Browsing All Posts filed under »Politcs«

Truth and meaning in the age of Trump

July 18, 2018 by

3

I learned philosophy of language in the dogmatic antiquity of a couple of years ago. Many of my colleagues and senior philosophers seem still to cling to these dogmas, like “a sentence is made true by its disquotation.” In the now-times, though, it seems especially important to show where we went wrong in developing our […]

Form-Over-Content Morality: Denying Service

June 26, 2018 by

1

Charges of hypocrisy are popular in the current political landscape, and hypocrisy is certainly a vice, if a minor one. But much of what’s going on in these charges is an emphasis on form over content. To say any action is immoral requires an understanding of what it is in reaction to. Spitting in my […]

A History Lesson Every American Should Know

August 28, 2017 by

2

***The following post was authored by a professor of philosophy in North America that wishes to remain anonymous.  They say that those who don’t learn from history are doomed to repeat it. Well, I have studied history books, and here’s a history lesson. Several decades ago, a boorish man with no morals came to hold […]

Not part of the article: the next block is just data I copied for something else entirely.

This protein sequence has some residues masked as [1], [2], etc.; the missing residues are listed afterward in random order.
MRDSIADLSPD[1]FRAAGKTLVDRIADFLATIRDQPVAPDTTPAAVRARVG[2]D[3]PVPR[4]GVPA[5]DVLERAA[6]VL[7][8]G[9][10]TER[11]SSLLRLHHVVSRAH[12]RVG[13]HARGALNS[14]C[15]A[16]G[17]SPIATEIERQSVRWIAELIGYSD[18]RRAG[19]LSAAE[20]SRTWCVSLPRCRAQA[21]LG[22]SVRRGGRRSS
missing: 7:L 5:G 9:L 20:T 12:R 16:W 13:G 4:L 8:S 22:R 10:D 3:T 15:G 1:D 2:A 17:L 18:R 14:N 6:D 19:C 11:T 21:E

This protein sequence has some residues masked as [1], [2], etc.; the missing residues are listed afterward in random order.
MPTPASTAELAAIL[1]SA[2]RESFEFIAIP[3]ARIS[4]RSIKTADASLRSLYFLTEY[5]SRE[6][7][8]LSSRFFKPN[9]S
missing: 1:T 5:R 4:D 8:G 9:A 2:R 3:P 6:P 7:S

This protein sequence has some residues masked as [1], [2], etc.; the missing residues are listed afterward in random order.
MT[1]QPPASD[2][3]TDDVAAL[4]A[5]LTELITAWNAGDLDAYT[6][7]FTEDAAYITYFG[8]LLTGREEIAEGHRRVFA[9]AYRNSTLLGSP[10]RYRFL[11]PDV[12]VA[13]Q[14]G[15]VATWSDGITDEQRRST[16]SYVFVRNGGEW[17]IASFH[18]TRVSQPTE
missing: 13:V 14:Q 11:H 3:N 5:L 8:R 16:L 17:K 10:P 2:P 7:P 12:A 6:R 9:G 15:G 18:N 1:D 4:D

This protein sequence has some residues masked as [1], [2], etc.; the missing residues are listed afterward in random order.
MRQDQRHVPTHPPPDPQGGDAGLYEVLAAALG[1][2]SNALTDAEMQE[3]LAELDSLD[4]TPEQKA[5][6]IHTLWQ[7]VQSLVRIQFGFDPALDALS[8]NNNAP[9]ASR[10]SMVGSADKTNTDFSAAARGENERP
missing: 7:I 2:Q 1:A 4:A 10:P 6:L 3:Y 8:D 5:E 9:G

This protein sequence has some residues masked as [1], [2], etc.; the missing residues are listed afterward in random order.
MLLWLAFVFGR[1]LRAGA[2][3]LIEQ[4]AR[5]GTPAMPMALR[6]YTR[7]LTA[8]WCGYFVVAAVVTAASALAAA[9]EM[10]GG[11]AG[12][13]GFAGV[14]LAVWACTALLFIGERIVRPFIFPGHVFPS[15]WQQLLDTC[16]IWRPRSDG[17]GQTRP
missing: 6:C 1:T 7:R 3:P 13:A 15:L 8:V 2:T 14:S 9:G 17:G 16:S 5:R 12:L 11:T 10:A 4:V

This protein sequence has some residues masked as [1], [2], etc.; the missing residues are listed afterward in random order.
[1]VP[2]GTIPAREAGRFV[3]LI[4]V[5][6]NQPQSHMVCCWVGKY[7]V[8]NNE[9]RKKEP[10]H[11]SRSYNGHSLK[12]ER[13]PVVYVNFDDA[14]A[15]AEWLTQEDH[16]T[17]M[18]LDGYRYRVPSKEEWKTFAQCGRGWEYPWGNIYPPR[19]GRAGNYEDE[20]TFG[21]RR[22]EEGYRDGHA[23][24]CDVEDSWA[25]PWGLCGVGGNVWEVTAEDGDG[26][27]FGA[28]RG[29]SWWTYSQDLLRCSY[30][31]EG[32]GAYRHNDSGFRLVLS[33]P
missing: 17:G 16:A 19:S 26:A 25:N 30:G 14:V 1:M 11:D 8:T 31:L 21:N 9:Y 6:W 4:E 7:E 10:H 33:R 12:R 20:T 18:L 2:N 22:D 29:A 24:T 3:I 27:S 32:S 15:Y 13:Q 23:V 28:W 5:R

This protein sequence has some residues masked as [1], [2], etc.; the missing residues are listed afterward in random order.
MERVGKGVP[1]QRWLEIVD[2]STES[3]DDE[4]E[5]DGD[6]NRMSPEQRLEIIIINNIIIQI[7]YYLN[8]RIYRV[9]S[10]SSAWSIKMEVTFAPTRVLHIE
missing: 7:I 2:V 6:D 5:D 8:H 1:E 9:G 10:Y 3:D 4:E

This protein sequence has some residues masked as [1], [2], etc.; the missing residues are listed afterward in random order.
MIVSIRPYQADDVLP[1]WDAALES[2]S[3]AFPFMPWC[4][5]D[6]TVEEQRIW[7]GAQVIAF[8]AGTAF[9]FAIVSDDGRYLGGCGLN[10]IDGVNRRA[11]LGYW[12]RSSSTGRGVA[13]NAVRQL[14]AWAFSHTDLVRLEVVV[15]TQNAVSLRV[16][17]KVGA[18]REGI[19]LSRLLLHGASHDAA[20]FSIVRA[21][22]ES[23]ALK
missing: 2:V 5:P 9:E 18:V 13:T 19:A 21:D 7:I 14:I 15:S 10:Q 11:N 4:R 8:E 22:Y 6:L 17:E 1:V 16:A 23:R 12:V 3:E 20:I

On the So Called “Grey Areas” of Sexual Consent

May 20, 2017 by

3

Sexual consent has been the foundation of sexual ethics for many modern thinkers of sexuality. The notion itself stretches back to at least Immanuel Kant, who presented some arguments for why we should generally respect an individual’s autonomy. Respect for autonomy is the idea that we should respect a person’s capacity to make self-governing decisions […]

Cognitive Dissonance and Philosophy

April 5, 2017 by

8

I want to first give credit to the authors of “Mistakes Were Made (but not by me)” – Carol Tavris and Elliot Aronson. Their talk of cognitive dissonance and the metaphor of the ‘pyramid of choice’ has inspired my comments below. Although the ideas in this book have obvious ramifications for psychology, psychotherapy, political science, […]

The Politics of Crybabyism

November 29, 2016 by

2

Perhaps Donald Trump’s most salient psychological characteristic is his tendency to complain loudly and publicly if he does not get his way: that is, his tendency to be a crybaby. So why, then, is he so popular with his supporters? Weren’t they the ones who hated the culture of offense, the sensitiveness that was forcing […]

Direct Democracy

November 21, 2016 by

3

I was visiting friends in northern California during the US election, and although I have thoughts and opinions about Trump, US politics and the electoral college, I’m going to put those issues aside. Instead I would like to share my experience with the ballot propositions in California (I’m from NY, so I have little experience […]